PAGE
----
13 Eerie

A generic but not completely worthless movie, 13 Eerie might not change any worlds but it contains a couple of scares, enough gore, and some interesting zombies that will allow you to almost justify spending 90 minutes with it. Is it ultimately worth the time? Probably not, but it doesn’t feel like a waste if it happens to be playing and you happen to be watching it. That’s always a possibility. You never know when the remote might be a step or two away and you’re far too lazy to get up to change the channel.

Set in an abandoned island that used to be used for prisoners, the film involves six forensic science students being taken outside to perform a field exam. Their professor (Michael Shanks) set up three exam sites, so the students are separated into teams of two in order to determine how long the body’s been there, cause of death, etc. Science stuff, anyway. He watches them over surveillance cameras and communicates via walkie talkies, as they’re too far off the beaten path to get cell phone reception.

The surprise of all surprises comes when zombies attack. Well, it starts with one group finding a corpse, asking if it was part of the exam, and then looking back and no longer seeing it. It disappeared. Soon after, people start disappearing. Eventually, the remaining members of the group get together and try to flee, either by killing the zombies or running away from them. Those not so lucky get turned and try to eat their former friends. How can you not at least have some sort of affection for this sort of tired premise?

13 Eerie takes longer to get to the zombie-killing action than you’d expect because of a clever idea: since the exam involves corpses, and the professor is known for tricking students, everyone believes it’s just him playing games on them. This is also the first time these students have worked with real corpses, so their psychological state might not be in the most solid of places. The zombies start by just running through bushes, only seen out of the corners of eyes.

After the killings start happening and being noticed, 13 Eerie plays out like your standard zombie film. You’ll notice entire scenes lifted from earlier and better movies. That doesn’t make them boring here — just derivative. There are a couple of unique scenes, which includes one scene of such incredibly hilarity that I almost want to recommend the movie based solely on it. I laughed harder at one point in 13 Eerie than in most comedies out there. It’s not a comedy but for one moment it becomes a great one.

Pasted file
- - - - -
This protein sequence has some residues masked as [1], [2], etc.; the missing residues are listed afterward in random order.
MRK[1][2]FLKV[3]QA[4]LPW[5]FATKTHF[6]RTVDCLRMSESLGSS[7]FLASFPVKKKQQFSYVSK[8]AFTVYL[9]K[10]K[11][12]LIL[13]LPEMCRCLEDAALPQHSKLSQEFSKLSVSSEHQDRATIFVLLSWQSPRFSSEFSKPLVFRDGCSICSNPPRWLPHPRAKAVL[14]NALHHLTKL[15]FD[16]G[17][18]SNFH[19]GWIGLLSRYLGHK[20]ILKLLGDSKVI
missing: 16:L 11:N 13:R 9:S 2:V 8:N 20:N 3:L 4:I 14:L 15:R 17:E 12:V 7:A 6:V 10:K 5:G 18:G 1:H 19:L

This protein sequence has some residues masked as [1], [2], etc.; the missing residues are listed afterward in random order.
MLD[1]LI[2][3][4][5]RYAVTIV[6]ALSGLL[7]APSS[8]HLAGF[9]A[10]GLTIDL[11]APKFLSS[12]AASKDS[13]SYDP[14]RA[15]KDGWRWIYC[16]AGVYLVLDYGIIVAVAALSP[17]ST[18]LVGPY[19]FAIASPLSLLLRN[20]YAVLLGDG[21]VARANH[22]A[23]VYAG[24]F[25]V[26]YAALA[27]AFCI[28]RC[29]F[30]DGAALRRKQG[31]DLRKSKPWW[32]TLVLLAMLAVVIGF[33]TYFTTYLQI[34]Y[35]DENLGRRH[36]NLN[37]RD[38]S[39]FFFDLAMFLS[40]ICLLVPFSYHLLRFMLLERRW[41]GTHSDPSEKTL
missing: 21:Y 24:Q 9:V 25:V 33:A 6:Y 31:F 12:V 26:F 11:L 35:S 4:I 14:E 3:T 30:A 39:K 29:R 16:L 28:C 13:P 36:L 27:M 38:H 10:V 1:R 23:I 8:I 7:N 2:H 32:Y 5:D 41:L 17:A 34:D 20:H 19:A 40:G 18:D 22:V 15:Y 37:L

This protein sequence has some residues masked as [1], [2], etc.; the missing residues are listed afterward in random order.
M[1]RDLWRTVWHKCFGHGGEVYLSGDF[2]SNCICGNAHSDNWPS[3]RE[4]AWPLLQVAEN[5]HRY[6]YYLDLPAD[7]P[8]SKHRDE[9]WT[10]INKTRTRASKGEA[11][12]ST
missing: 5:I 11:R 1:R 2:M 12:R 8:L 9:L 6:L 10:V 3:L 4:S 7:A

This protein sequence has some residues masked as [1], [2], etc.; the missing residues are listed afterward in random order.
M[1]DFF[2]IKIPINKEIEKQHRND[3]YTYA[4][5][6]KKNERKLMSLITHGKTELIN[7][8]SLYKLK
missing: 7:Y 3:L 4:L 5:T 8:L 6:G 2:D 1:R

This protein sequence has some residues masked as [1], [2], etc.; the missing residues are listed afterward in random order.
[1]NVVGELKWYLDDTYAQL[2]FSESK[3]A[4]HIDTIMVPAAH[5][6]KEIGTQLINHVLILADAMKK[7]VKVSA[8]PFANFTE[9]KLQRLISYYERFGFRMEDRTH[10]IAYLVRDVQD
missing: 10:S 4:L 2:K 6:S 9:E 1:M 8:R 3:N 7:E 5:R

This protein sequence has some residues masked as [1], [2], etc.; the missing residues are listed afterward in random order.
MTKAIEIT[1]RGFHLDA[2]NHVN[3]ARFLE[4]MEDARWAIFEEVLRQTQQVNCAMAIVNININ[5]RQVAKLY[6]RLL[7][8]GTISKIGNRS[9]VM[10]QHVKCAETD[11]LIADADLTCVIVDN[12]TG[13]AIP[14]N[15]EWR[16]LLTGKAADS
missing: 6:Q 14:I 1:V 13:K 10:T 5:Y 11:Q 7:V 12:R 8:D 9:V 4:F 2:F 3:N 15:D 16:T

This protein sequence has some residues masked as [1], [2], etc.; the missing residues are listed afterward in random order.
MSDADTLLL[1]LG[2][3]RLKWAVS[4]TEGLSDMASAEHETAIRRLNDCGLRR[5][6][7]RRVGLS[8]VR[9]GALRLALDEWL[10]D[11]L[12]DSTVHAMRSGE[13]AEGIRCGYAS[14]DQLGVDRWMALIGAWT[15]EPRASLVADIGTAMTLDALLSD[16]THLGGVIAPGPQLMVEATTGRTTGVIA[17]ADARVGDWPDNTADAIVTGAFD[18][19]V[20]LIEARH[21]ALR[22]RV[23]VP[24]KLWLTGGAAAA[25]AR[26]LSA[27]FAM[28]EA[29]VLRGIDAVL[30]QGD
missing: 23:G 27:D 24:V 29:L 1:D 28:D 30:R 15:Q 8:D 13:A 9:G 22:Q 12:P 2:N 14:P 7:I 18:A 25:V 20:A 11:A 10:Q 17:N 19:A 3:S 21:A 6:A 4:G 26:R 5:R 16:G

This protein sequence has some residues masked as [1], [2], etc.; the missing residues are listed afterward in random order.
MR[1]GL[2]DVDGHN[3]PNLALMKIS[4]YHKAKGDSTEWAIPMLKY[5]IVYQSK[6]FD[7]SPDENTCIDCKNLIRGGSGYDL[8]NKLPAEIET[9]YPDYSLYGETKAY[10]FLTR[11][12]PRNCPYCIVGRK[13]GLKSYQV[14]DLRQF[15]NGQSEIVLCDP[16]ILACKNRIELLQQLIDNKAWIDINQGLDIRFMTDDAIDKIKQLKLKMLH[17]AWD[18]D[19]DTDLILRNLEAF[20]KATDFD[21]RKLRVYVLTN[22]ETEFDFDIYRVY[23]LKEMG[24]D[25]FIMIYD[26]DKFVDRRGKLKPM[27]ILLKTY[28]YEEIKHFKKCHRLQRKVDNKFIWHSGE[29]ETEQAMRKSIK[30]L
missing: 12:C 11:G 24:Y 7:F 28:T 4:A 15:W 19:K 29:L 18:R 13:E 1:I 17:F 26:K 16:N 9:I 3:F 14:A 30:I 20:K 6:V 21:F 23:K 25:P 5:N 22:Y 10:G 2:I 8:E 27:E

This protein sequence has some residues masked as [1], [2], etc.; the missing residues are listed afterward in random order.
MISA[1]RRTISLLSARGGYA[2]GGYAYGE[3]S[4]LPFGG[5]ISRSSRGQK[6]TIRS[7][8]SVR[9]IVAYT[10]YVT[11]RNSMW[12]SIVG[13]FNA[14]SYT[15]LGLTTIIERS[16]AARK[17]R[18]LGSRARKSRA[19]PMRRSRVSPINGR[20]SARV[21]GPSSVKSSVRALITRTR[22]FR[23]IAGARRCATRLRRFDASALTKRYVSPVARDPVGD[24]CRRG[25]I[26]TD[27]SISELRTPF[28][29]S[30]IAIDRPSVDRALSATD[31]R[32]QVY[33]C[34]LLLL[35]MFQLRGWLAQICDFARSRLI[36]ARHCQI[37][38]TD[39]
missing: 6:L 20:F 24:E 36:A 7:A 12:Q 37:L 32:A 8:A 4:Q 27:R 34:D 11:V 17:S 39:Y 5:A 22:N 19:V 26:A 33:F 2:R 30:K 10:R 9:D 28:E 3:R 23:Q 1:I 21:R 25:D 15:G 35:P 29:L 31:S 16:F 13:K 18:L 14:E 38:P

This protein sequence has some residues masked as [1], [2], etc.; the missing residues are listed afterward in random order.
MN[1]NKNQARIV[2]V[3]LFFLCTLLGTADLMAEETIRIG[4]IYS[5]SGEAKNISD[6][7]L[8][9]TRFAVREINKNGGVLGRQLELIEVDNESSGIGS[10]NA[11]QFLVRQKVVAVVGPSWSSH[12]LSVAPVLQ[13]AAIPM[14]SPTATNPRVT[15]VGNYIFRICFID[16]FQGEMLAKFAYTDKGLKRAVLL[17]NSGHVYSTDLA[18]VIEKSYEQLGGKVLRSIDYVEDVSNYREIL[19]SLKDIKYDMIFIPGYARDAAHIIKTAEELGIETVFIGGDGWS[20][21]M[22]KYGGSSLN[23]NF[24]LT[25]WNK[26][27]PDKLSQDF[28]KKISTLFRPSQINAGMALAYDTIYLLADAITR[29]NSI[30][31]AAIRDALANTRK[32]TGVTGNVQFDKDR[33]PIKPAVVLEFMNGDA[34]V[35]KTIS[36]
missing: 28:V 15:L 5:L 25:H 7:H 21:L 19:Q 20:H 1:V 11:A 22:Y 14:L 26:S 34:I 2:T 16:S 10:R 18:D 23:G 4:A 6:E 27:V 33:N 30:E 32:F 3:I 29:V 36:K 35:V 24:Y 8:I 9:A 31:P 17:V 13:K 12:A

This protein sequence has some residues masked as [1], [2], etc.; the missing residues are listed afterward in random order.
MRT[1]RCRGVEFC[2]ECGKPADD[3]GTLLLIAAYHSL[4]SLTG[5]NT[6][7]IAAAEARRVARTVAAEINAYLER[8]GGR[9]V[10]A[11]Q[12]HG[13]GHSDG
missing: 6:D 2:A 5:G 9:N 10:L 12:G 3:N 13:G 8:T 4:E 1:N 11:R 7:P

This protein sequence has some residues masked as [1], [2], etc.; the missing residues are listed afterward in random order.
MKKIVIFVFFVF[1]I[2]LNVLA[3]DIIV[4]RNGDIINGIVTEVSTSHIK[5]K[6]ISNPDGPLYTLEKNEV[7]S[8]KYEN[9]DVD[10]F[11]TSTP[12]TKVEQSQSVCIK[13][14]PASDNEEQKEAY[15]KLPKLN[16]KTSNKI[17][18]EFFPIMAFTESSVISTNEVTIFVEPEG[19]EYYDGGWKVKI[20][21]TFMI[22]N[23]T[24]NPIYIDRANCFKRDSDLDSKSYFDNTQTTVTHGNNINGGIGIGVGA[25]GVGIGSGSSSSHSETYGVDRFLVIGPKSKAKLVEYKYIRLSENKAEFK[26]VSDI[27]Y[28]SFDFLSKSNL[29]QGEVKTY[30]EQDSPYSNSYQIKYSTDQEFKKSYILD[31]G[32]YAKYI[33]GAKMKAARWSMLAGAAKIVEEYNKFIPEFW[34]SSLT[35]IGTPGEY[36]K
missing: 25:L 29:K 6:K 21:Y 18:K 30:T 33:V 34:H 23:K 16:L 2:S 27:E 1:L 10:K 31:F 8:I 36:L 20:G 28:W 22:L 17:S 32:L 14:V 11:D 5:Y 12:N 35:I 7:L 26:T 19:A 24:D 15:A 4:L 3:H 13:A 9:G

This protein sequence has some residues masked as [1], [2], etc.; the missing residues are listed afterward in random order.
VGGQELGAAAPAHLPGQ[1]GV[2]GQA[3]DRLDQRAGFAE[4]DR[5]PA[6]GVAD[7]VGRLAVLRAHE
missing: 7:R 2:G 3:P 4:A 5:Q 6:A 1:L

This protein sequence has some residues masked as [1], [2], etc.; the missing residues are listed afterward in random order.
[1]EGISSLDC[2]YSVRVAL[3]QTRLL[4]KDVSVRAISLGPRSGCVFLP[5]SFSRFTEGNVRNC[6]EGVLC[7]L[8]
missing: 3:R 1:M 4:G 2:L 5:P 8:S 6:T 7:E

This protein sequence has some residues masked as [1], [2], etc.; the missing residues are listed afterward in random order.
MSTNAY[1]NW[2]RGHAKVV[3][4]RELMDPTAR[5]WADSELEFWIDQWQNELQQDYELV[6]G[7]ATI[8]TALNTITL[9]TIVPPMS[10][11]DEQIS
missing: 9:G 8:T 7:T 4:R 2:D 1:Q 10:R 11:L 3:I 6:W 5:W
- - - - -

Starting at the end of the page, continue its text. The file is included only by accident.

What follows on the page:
What it isn’t is particularly scary. Because you’ve seen a lot of these scenes before, you know how they’re going to establish scares. If you know what’s coming, you’re not going to be frightened by it. The zombies are also shown too often and too early on, I think. The more you see something, the less scary it becomes. I can see why the filmmakers would want to show off the zombies, though, as their design is one of the film’s high points. A good amount of work has been put into the zombie costumes and makeup, helping to, well, bring them to life.

There’s also a substantial amount of blood and gore, so if that’s your thing, you won’t be disappointed. The inherent “ick” factor is present given that early scenes involve working with cadavers. Maggots and rotting flesh are both present, and I know that can make some people squirm. I think there’s a wasted opportunity here, though. These are forensic students, but that career path never plays into how they deal with the zombies. It’s just a way to get them to this location.

At least we don’t get superfluous back story about why the zombies are the way they are. We learn that biological testing was done in this location — unbeknownst to our protagonists — and that’s about all that we need. That allows director Lowell Dean to not slow down his directorial debut. The pacing is great, the cinematography is crisp, and there’s nothing wrong with it on a technical level. Some more polish makes it feel less generic, but playing it safe with a debut helps you get more work.

13 Eerie is a well-paced zombie movie with some good looking creatures, a couple of solid scares, and one hilarious scene of comedy. It’s generic to the bone, though, which means that a lot of it feels like something you’ve seen before. It starts out with a clever setup but eventually degenerates to a “zombies attack” movie. There’s little fundamentally wrong with it, and if it happens to be on television some night and you want to watch it, you’re not going to feel like you wasted your time.

Leave a comment

Leave a Reply

Your email address will not be published. Required fields are marked *

You may use these HTML tags and attributes: <a href="" title=""> <abbr title=""> <acronym title=""> <b> <blockquote cite=""> <cite> <code> <del datetime=""> <em> <i> <q cite=""> <s> <strike> <strong>